Future Oil production for the EIA has been a simple mater of investment, as long as the money shows up it can grow for ever, or at least up to the end of its outlooks. To achieve this the IEA's scenarios are more and more reliant on Oil sources with such names as “yet-to-be-developed” and “yet-to-be-found”, something that for a careful reader borders the ridicule. With someone deeply involved in the IEA modelling processes up to so recently coming out in this fashion what can one think? Are the models really producing the results presented in the yearly WEO, in which case mismatching the assessment of their creators? Or are the results of the models being massaged to present a rosy growth forever picture?
In whatever case it is obvious the IEA is not fulfilling its purpose of informing governments on the correct availability of energy, especially Oil. OECD leaders are lead to believe by the IEA that transitioning their economies to a new, non fossil fuel reliant paradigm, is a matter of choice. This may only true for a narrow number of nations, that by their wide area still have fossil resources available to explore (though at what price?); they are the US, Canada and Australia. Elsewhere the process of Oil usage reduction is already under way. It may come disguised as economic recession, political crisis or natural disasters, but the reality is that these short-term problems are part of a secular, much more powerful dynamics that is the end of the easy access by the OECD to fossil resources.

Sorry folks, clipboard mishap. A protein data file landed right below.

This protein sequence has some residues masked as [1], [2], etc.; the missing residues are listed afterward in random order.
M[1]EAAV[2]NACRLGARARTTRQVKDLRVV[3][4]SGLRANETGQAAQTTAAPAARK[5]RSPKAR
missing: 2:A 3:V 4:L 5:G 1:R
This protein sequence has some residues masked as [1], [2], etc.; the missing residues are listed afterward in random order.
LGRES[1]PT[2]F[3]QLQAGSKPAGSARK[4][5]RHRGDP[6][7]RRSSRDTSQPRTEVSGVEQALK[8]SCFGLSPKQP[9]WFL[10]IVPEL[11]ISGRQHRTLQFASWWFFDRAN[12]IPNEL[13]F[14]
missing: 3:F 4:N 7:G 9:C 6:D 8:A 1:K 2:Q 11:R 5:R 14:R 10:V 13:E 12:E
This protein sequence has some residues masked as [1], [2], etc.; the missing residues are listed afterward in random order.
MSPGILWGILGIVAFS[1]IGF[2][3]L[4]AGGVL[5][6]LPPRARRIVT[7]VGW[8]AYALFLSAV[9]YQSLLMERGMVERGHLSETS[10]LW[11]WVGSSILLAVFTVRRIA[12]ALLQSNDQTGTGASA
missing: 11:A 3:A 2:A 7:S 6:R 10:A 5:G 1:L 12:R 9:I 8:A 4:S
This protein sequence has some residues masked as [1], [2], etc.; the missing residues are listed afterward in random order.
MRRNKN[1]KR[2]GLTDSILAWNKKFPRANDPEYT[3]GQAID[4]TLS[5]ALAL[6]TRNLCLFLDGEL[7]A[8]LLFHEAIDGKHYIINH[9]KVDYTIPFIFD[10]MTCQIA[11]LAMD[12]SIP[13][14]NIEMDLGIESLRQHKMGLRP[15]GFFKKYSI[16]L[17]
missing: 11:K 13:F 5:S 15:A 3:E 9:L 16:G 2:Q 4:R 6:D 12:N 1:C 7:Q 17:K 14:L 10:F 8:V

Oil will decline shortly after 2015, says former oil expert of International Energy Agency
Mathieu Auzanneau - 30th of December, 2011
Olivier Rech developed petroleum scenarios for the International Energy Agency over a three year period, up until 2009. This French economist now advises large investment funds on behalf of La Française AM, a Parisian assets management firm.
His forecasts for future petroleum production are now much more pessimistic than those published by the IEA. He expects stronger tensions as of 2013, and an inevitable overall decline of oil production "somewhere between 2015 and 2020", in the following exclusive interview.
Rech’s outlook serves as another significant contribution to the expanding list of leading sources portraying the threat of an imminent decline in global extraction of crude oil.